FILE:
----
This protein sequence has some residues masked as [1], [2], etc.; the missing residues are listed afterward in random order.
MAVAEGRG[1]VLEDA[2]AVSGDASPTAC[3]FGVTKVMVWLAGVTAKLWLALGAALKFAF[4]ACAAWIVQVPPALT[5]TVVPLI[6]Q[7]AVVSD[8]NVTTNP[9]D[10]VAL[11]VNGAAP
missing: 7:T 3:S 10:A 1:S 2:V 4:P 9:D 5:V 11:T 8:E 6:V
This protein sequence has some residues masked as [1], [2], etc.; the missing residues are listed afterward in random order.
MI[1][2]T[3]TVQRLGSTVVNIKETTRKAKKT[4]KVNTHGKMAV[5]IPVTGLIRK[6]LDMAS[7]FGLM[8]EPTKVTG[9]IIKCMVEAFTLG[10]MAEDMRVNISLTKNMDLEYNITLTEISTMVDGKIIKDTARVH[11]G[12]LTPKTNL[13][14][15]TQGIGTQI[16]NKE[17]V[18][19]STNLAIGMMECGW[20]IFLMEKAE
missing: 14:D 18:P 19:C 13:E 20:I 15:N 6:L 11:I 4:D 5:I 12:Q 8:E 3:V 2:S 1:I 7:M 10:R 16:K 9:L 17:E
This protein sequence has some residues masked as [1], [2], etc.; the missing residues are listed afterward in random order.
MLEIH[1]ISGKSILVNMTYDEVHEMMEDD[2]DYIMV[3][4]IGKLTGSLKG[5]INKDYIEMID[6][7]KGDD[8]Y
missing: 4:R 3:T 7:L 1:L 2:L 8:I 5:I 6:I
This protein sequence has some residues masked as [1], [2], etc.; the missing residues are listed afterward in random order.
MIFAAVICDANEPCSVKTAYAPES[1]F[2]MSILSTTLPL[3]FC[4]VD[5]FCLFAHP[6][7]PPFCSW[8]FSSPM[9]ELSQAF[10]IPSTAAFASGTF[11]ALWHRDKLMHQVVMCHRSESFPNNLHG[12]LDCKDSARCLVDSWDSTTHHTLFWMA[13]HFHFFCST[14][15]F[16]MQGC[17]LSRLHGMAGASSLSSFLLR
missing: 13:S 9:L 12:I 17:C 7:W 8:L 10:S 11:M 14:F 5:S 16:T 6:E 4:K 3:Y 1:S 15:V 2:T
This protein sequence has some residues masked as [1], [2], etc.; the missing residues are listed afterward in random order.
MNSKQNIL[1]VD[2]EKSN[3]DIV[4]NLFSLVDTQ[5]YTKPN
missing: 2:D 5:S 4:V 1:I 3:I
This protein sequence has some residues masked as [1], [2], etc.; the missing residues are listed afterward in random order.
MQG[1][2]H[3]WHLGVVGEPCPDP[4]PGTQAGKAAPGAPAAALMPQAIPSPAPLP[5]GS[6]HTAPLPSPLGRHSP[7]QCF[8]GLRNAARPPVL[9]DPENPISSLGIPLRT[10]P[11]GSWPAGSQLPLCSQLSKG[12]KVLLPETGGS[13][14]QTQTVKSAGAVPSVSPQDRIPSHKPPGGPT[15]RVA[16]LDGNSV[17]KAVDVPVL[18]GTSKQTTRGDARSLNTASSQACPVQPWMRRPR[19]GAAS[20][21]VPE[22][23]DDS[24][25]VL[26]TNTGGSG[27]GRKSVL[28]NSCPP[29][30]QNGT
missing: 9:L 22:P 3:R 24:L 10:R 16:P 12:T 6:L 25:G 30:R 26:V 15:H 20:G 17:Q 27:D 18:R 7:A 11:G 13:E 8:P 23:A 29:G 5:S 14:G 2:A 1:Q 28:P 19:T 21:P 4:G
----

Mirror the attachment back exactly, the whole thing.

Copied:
This protein sequence has some residues masked as [1], [2], etc.; the missing residues are listed afterward in random order.
MAVAEGRG[1]VLEDA[2]AVSGDASPTAC[3]FGVTKVMVWLAGVTAKLWLALGAALKFAF[4]ACAAWIVQVPPALT[5]TVVPLI[6]Q[7]AVVSD[8]NVTTNP[9]D[10]VAL[11]VNGAAP
missing: 7:T 3:S 10:A 1:S 2:V 4:P 9:D 5:V 11:T 8:E 6:V
This protein sequence has some residues masked as [1], [2], etc.; the missing residues are listed afterward in random order.
MI[1][2]T[3]TVQRLGSTVVNIKETTRKAKKT[4]KVNTHGKMAV[5]IPVTGLIRK[6]LDMAS[7]FGLM[8]EPTKVTG[9]IIKCMVEAFTLG[10]MAEDMRVNISLTKNMDLEYNITLTEISTMVDGKIIKDTARVH[11]G[12]LTPKTNL[13][14][15]TQGIGTQI[16]NKE[17]V[18][19]STNLAIGMMECGW[20]IFLMEKAE
missing: 14:D 18:P 19:C 13:E 20:I 15:N 6:L 11:I 4:D 5:I 12:Q 8:E 3:V 2:S 1:I 7:M 10:R 16:K 9:L 17:E
This protein sequence has some residues masked as [1], [2], etc.; the missing residues are listed afterward in random order.
MLEIH[1]ISGKSILVNMTYDEVHEMMEDD[2]DYIMV[3][4]IGKLTGSLKG[5]INKDYIEMID[6][7]KGDD[8]Y
missing: 4:R 3:T 7:L 1:L 2:L 8:I 5:I 6:I
This protein sequence has some residues masked as [1], [2], etc.; the missing residues are listed afterward in random order.
MIFAAVICDANEPCSVKTAYAPES[1]F[2]MSILSTTLPL[3]FC[4]VD[5]FCLFAHP[6][7]PPFCSW[8]FSSPM[9]ELSQAF[10]IPSTAAFASGTF[11]ALWHRDKLMHQVVMCHRSESFPNNLHG[12]LDCKDSARCLVDSWDSTTHHTLFWMA[13]HFHFFCST[14][15]F[16]MQGC[17]LSRLHGMAGASSLSSFLLR
missing: 13:S 9:L 12:I 17:C 7:W 8:L 10:S 11:M 14:F 5:S 16:T 6:E 4:K 3:Y 1:S 15:V 2:T
This protein sequence has some residues masked as [1], [2], etc.; the missing residues are listed afterward in random order.
MNSKQNIL[1]VD[2]EKSN[3]DIV[4]NLFSLVDTQ[5]YTKPN
missing: 2:D 5:S 4:V 1:I 3:I
This protein sequence has some residues masked as [1], [2], etc.; the missing residues are listed afterward in random order.
MQG[1][2]H[3]WHLGVVGEPCPDP[4]PGTQAGKAAPGAPAAALMPQAIPSPAPLP[5]GS[6]HTAPLPSPLGRHSP[7]QCF[8]GLRNAARPPVL[9]DPENPISSLGIPLRT[10]P[11]GSWPAGSQLPLCSQLSKG[12]KVLLPETGGS[13][14]QTQTVKSAGAVPSVSPQDRIPSHKPPGGPT[15]RVA[16]LDGNSV[17]KAVDVPVL[18]GTSKQTTRGDARSLNTASSQACPVQPWMRRPR[19]GAAS[20][21]VPE[22][23]DDS[24][25]VL[26]TNTGGSG[27]GRKSVL[28]NSCPP[29][30]QNGT
missing: 9:L 22:P 3:R 24:L 10:R 16:P 12:T 6:L 25:G 30:R 26:V 15:H 20:G 17:Q 27:D 18:R 7:A 11:G 13:E 8:P 23:A 29:G 5:S 14:G 2:A 1:Q 28:P 19:T 21:P 4:G